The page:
Note that I said portfolios. It doesn’t work to do this sort of thing with anything less than a full portfolio of products. In Innovation and Entrepreneurship, Peter Drucker suggests companies plan and develop three times as many new products as they eventually want to see succeed. So if you want 3 successful new products in 2016, you’d better be developing 9 along the way. That feels about right to me. The Times, by contrast, came up with three ideas, put all of their eggs in those baskets, and then watched helplessly as none of them panned out, financially.
As with #1 above, the problem arises: once you know this, how do you do it successfully? The Times was not doing it successfully, last I saw.
And again, there is no simple answer, but I think it starts with training and changing mindsets. I think you train senior management deeply in the VC arts. You embed them in your favorite venture firm for six months. You hire from Andreessen Horowitz. You really mix up the culture at the top. Anything less feels like playing games, and will end badly.
3. Build a company that acts like an ecosystem, not like an organism.
The Times doesn’t know this yet. And most other companies don’t either. But it’s the third thing companies need to do in order to successfully innovate and grow into the future.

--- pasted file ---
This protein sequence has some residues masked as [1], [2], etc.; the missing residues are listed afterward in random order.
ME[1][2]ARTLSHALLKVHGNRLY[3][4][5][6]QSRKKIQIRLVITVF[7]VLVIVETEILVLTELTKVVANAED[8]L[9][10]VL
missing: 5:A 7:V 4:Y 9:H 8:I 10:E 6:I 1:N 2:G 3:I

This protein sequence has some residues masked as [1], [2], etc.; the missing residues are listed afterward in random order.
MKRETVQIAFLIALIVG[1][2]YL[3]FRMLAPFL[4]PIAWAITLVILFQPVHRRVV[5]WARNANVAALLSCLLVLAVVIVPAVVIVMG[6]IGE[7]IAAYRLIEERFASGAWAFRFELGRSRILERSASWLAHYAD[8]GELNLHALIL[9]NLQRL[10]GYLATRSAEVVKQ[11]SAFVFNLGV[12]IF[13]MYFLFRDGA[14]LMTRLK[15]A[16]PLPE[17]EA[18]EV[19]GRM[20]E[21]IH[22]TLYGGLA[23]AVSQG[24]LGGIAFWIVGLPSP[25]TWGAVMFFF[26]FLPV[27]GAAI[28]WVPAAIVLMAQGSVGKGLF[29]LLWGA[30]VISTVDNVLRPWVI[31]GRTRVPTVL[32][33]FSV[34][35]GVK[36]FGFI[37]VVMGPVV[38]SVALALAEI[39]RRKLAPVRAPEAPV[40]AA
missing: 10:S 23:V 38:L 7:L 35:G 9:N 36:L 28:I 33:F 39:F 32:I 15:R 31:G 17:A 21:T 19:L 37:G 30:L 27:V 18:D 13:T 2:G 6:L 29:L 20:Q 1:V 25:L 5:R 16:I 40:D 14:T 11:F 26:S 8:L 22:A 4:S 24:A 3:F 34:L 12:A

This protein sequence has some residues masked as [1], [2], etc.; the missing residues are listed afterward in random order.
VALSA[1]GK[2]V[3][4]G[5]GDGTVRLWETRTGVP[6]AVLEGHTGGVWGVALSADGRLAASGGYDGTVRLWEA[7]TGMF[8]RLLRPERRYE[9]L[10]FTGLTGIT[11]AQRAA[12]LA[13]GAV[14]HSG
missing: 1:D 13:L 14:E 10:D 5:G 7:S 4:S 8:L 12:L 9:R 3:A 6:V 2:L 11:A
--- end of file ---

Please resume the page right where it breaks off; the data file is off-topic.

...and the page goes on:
Organisms are how most big companies think of themselves. They are bounded entities, with (generally) non-porous boundaries delimiting inside and outside. What’s on the inside stays on the inside, what’s on the outside stays on the outside. The only way to get new ideas, new DNA, inside is to ingest them.
Ecosystems by contrast are boundless, constantly able to grow, absorb new entities, adapt, react, transform. They don’t absorb new ideas/DNA/value by ingesting, but by adding new components at the edges of the network. And when they do that, they create new value for the whole ecosystem.
When you adopt this model of company, your mindset shifts from one of stasis punctuated with occasional absorption events (i.e. we hire someone from a competitor, we acquire a team, we get acquired ourselves) to a mindset of fluid new value creation marked by continual change and growth. Instead of acqui-hiring someone to ingest their DNA, you partner with them to create one larger network/ecosystem that grows value for both entities.
That last part is still over the horizon for most companies. It will begin to come into focus for them soon.
When you stand back and add this all up, what it spell out is that successful companies in the future will need to look a lot less like the companies they are now and a lot more like…
The startup ecosystem.
Which makes perfect sense when you think about it: the startup ecosystem is something that organically arose in a few short years to take advantage of new opportunities for growth. It has proven to be the best thing out there for that purpose. It’s only fitting then that it would become a model for all new growth in this era.